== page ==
This was my first conference and it was amazing in so many ways. I am going to give a quick breakdown of some of the highlights for me and what my takeaways were in term of learning and experience. I cannot recommend a conference enough after I have gone, but with that said 3 a year every year is not needed. The biggest take away is although people are speaking and giving presentations on the technology you are interested in we are all human and can achieve what we want.
Before the Event Pre Game
I received my email saying what to bring and the schedule the day before, and as I was out of town there was no early registration for picking up my badge and swag…..oh that swag how I love it so much. So I knew that to be prepared I needed to be there early (7AM) and with a no brain fog. I went ahead and looked at the scheduled talks and mapped out my day, then crashed out for the night. I felt this was a good plan of action and also having it mapped out ahead of time gave me an insight on what to expect.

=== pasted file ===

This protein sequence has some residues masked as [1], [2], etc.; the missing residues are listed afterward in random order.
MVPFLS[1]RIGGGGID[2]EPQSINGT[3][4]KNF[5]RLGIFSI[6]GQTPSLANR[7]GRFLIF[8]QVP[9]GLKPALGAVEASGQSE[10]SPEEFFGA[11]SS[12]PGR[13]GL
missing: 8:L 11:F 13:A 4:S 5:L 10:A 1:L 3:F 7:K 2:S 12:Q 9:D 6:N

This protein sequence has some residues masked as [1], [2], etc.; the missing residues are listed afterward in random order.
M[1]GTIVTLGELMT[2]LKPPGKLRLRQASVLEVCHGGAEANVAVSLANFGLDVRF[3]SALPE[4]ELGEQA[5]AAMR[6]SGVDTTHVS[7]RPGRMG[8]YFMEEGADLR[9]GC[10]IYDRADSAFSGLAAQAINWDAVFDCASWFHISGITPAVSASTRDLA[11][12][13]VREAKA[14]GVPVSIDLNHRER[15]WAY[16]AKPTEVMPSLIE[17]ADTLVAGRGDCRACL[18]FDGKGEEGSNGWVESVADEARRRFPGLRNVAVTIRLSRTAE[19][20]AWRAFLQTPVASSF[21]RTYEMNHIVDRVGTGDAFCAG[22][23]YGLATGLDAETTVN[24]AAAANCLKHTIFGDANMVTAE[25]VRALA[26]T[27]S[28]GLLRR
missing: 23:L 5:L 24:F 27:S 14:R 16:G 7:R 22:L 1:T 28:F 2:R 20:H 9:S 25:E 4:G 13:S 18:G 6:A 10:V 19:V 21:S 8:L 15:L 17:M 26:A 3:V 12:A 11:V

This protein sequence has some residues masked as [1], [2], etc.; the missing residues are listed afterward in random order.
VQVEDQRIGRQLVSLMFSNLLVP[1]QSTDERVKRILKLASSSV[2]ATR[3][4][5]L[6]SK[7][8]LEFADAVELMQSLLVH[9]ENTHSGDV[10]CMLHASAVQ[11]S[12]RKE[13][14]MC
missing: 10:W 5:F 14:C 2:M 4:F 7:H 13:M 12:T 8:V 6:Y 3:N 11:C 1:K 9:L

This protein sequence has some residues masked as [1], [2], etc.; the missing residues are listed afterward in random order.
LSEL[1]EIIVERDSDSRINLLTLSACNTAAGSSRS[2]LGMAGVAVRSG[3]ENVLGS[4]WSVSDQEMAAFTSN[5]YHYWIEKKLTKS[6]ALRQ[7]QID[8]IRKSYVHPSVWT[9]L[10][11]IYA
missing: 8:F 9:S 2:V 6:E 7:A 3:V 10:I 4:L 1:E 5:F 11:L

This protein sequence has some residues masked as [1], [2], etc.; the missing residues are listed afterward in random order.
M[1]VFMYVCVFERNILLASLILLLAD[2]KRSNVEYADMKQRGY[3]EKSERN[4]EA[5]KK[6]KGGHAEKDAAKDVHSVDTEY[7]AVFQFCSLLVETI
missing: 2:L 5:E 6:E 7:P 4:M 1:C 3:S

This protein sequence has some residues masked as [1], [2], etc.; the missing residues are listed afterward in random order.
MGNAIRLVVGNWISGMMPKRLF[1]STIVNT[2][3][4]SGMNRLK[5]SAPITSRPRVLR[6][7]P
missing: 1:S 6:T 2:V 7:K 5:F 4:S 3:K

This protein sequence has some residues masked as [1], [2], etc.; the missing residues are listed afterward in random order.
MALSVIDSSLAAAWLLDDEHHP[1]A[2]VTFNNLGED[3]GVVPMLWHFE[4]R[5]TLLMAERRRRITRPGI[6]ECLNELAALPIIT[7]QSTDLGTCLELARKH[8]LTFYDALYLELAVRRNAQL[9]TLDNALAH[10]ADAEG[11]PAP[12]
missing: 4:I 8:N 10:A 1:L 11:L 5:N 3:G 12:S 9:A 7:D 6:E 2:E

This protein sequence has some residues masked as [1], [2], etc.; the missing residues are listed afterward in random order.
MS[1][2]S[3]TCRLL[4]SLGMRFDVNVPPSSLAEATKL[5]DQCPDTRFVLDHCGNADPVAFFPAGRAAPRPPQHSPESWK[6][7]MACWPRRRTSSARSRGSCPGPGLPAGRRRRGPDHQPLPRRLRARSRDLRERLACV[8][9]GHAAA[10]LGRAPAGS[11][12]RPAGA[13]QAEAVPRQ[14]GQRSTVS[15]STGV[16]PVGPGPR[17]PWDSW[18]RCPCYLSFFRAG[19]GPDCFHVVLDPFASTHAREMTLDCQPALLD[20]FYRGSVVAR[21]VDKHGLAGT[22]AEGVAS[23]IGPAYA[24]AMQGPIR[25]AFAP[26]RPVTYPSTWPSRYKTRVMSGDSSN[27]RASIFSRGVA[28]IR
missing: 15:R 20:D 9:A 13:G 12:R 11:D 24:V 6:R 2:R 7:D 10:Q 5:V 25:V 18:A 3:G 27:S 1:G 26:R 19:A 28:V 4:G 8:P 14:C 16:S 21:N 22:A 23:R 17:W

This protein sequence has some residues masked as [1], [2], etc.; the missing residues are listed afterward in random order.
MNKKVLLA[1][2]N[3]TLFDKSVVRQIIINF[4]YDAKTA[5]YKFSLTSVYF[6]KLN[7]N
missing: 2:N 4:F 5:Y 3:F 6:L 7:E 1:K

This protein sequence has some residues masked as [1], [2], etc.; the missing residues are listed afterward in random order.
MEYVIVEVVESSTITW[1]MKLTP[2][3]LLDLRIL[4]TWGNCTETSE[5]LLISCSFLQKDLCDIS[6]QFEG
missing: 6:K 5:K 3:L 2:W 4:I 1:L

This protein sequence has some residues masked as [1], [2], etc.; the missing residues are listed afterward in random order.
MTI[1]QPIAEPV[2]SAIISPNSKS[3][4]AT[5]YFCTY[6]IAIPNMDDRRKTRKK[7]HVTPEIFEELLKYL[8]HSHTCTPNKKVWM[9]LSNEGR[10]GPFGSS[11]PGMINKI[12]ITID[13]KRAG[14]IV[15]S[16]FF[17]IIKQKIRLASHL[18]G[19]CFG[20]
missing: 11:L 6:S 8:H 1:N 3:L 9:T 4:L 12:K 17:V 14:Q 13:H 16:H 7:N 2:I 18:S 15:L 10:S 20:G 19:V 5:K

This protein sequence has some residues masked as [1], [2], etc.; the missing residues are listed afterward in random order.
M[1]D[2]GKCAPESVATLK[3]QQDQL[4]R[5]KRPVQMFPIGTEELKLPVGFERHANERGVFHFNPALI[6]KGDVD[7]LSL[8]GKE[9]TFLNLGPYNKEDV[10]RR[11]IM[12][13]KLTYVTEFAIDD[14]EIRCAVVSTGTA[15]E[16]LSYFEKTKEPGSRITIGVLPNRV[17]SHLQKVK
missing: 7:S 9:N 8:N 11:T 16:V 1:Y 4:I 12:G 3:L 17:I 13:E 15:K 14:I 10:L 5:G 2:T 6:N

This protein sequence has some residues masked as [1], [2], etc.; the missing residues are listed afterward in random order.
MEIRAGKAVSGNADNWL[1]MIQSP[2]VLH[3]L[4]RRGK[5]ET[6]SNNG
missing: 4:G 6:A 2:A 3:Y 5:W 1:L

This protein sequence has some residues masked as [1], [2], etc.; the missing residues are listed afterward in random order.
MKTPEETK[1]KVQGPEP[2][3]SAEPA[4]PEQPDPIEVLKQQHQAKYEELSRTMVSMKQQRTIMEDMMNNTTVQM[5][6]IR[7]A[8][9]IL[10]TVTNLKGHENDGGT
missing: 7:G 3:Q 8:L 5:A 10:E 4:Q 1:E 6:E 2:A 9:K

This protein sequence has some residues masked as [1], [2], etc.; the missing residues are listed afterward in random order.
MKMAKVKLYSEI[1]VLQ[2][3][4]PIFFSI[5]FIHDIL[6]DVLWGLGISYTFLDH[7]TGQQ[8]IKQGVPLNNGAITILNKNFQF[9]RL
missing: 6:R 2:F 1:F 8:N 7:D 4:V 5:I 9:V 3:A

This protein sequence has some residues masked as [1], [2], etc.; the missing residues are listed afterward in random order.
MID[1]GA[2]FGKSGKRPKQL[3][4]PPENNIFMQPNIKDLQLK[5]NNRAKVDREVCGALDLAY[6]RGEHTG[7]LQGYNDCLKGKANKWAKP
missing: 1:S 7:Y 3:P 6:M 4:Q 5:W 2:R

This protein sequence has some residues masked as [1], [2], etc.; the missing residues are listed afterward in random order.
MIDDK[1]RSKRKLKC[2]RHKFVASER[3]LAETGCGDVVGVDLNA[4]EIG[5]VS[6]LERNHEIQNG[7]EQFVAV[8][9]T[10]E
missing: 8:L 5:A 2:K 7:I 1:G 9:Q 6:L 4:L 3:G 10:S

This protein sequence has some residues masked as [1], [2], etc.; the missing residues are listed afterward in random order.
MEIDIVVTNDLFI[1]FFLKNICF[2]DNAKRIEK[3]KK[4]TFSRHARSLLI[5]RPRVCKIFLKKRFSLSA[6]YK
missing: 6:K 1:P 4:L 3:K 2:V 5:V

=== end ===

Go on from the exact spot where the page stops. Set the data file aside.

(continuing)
Day 1 of ATO
Showing up at the crack of dawn to go to an all day conference may of not been the best idea but in the end it was. All the booths were just getting set up and no one was there which means all the swag I want was at my fingertips, but also information on all the vendors. It is really neat to see the technology being showcased and seeing how it works, but when the event is in full swing that can be hard to do. After a bunch of cool shirts, socks, stickers, and free magazines I had the schedule of the day and started highlighting my plan.
Day 2 of ATO
Showed up early but not as early as the day before, as most of the swag was already spoken for and I had some solid goals for learning. The tracks for day 2 were cross-platform desktop apps with electron JS, framework free – building a single page application without a js framework (not needed but neat to see why frameworks are nice), and rapid prototyping with
This was truly an awesome experience and one that I hope to attend next year. My takeaways as I said is that we are all human and with consistent learning and positive attitude a good programmer can become better. I have to thank all those people for putting on this event and also the people who took the time to actually speak and put presentations together. There was one presenter that really took the cake and that was David Neil at https://reverentgeek.com/ really did great talks but also had some solid humor to go with it as well.